The Waning Reign of Monarchs
Wednesday, February 23, 2005
CERRO PELON, Mexico -- High on a remote mountaintop, Alfredo Cruz Colin gazed at a panorama of giant pines and firs where millions of orange and black monarch butterflies spend the winter after flying as far as 2,000 miles from Canada and the United States. He saw two things: one of North America's most spectacular natural wonders and trees that could be sawed down and sold for $300 each.
"We can contemplate the butterflies," said Cruz, a lawyer. "Or we can send our children to school and feed our families" with the cash from the cut trees. "It's a tough choice."
The winter migration of monarch butterflies to Mexico, a stunning sight that draws vast numbers of tourists to mountain forests 100 miles west of Mexico City, has been devastated this year. One of the chief causes is logging that destroys butterfly sanctuaries, according to Mexican and U.S. environmentalists.
The butterfly population this winter is the lowest since researchers began detailed surveys 12 years ago and perhaps the smallest since the 1970s, when international scientists first discovered the colonies in central Mexico, according to Lincoln P. Brower, a biology professor at Sweet Briar College in central Virginia and an authority on monarch butterflies. He estimated that the population was at least 75 percent smaller than last year's.
In the last two years the butterflies carpeted an area spanning more than 20 acres, but this winter they cover a little more than five acres, said Ernesto Enkerlin, chief of protected areas for the Environmental Ministry. "We are not happy about having fewer monarch butterflies," he said.
The reason for the dramatic drop appears to be a combination of particularly cold, stormy weather in North America in recent years, herbicide use in the United States and Canada that is killing milkweed plants where butterflies lay their eggs, and persistent illegal logging in Mexico, according to a report issued last week by a panel of monarch researchers chaired by Brower.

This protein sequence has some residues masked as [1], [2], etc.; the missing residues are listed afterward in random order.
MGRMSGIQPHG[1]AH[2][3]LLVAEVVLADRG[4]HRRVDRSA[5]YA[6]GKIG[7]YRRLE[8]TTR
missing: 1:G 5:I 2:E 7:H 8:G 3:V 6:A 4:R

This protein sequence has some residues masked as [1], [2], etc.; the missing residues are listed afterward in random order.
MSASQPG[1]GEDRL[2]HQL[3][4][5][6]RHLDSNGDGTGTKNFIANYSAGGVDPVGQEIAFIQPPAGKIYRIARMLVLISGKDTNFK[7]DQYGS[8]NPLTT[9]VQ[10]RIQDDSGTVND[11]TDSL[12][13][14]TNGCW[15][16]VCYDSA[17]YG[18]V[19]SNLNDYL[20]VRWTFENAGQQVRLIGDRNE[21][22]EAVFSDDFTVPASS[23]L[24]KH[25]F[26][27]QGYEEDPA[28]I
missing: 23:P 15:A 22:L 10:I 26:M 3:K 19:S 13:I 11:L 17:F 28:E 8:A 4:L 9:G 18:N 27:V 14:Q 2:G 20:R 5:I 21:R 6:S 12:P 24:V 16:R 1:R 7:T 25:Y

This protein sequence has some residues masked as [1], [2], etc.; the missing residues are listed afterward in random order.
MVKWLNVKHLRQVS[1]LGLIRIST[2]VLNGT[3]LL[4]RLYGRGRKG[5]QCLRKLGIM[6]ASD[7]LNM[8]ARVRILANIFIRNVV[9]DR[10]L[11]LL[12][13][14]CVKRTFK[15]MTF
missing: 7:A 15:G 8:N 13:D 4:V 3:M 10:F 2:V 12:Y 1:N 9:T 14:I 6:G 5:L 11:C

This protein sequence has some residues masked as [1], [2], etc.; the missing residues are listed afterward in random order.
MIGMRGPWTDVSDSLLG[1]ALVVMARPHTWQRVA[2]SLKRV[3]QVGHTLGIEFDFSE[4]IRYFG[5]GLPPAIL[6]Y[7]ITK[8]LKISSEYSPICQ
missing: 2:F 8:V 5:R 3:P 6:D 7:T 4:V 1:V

Experts and officials agree that all three factors have contributed to the decline in the butterfly population, but there are differing views on whether the greater blame lies with nature or man. Brower said that without further study, it was impossible to determine what portion of the damage was caused by each factor.
But it is clear that the northeast face of this mountain has "been stripped of forest and burned," destroying long-established butterfly sanctuaries and leaving only one small butterfly area this year, said Brower, who has visited the site almost every year since the mid-1970s.
Conservationists are also concerned about threats from herbicides, which they say are killing thousands of acres of wild milkweed plants in the midwestern United States and Canada. While genetically engineered crops such as soybeans and corn are resistant to the chemicals, the weedkillers are causing massive destruction of butterfly eggs on milkweed leaves, they said.
"Why should we care?" said Brower. "For the same reasons we should care about the Mona Lisa or the beauty of Mozart's music."
On this chilly mountaintop, reachable by a long, steep horseback ride up to 10,000 feet above sea level, butterfly colonies hang like enormous orange-and-black beards of Spanish moss. As they stirred to life this past weekend, warmed by the afternoon sun, and took flight by the thousands, Elidio Renya Corona, a park ranger, lamented that the size of the colony had shrunk this year and that loggers were "wiping out" the butterflies' winter home.
Officials at U.S. and international conservation organizations, which have donated millions of dollars to protect the migrating butterfly, said they were also alarmed at the shrinking population. They noted that in Chincoteague, Va., and Cape May, N.J., two important stops along the monarch route to Mexico, researchers also reported a record low number of migrating butterflies as they passed through last fall.